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Monday, 5 November 2007

Teaching in Ghana (2007 Year Out Volunteer)

OK so after nearly a month at school and 3 weeks teaching i feel like i am starting to make some progress.

Continuing on from my last entry the first few days were rough. I was feeling pretty bad about it. I almost felt like a failure and i felt very overwhelmed by the level and range of ability of the classes. Monday, Tuesday and Wednesday were shocking. I managed to gain the students attention and i like to think respect - there is always the odd naughty kid who is sent to the corner or outside. But even though they would pay attention and do the work the work in their textbooks which im meant to teach them is way too advanced for them. I will read a passage, and then get the class to individually read paragraphs yet when they answer the comprehension questions they randomly copy words from the passage into the answers. I needed to go back to the basics - the alphabet and sounding out the words, even full stops, capital letters etc. yet i had the responsibility of teaching them the syllabus. I thought that i could split the lessons in two except the kids take alot of time to complete simple exercises.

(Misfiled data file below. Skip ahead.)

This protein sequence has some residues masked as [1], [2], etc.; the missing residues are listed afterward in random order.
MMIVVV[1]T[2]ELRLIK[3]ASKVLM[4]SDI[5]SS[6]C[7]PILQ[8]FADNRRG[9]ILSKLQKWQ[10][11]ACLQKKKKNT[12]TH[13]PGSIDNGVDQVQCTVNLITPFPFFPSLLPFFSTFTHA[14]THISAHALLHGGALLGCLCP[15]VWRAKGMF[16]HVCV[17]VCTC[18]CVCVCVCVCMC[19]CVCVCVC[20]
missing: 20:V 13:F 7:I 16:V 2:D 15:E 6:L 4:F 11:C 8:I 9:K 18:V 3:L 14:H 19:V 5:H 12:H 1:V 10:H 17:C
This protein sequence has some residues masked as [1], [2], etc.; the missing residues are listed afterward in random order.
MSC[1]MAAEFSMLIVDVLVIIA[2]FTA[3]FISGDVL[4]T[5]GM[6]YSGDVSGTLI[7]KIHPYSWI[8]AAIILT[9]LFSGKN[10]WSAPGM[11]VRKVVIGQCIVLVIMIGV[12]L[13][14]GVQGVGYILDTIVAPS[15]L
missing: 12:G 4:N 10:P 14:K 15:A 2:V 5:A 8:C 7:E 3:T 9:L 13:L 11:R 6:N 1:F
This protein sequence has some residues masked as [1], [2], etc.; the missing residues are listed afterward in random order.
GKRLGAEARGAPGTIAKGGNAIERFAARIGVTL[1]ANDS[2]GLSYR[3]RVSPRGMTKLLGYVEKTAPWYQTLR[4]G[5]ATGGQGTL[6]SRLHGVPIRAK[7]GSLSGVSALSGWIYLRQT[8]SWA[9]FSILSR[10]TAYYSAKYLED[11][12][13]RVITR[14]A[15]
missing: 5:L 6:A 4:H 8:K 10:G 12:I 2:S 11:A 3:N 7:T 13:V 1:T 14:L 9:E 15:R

However by about Thursday the children were already improving, not drastically but it was a start. It is really sad though when the kids listen all lesson and dilligently do their work only to get every question wrong. It breaks my heart because they are all really sweet. There is definently a naughty kid in each class though.

Now 3 weeks down the track alot of the kids have improved vastly. Those who would stumble over simple words or worse not be able to read at all are slowly starting to read. I held extra classes during break and used flashcards starting with very simple words and i focused on 'sounding out' the words. It brought back memories from kindy. Seeing the kids smile when they get a question right or recieve a sticker for working well is very rewarding. They walk back to their desks with a bounce in their step and an air of arrogance. Its very cute. They also love learning games as i dont think they have played them before. I also bribe them promising to let them use my colours once all their work is done.

A conversation with one of the teachers upset me. She tried to explain to me that the reason the kids struggled could be blamed on their low intellects. It is obvious though that the main problem is the language barrier. In the village few of the adults speak english very well and are illiterate thus unable to provide a nurturing environment or help. Alot of kids will pop into my house for help with their homework.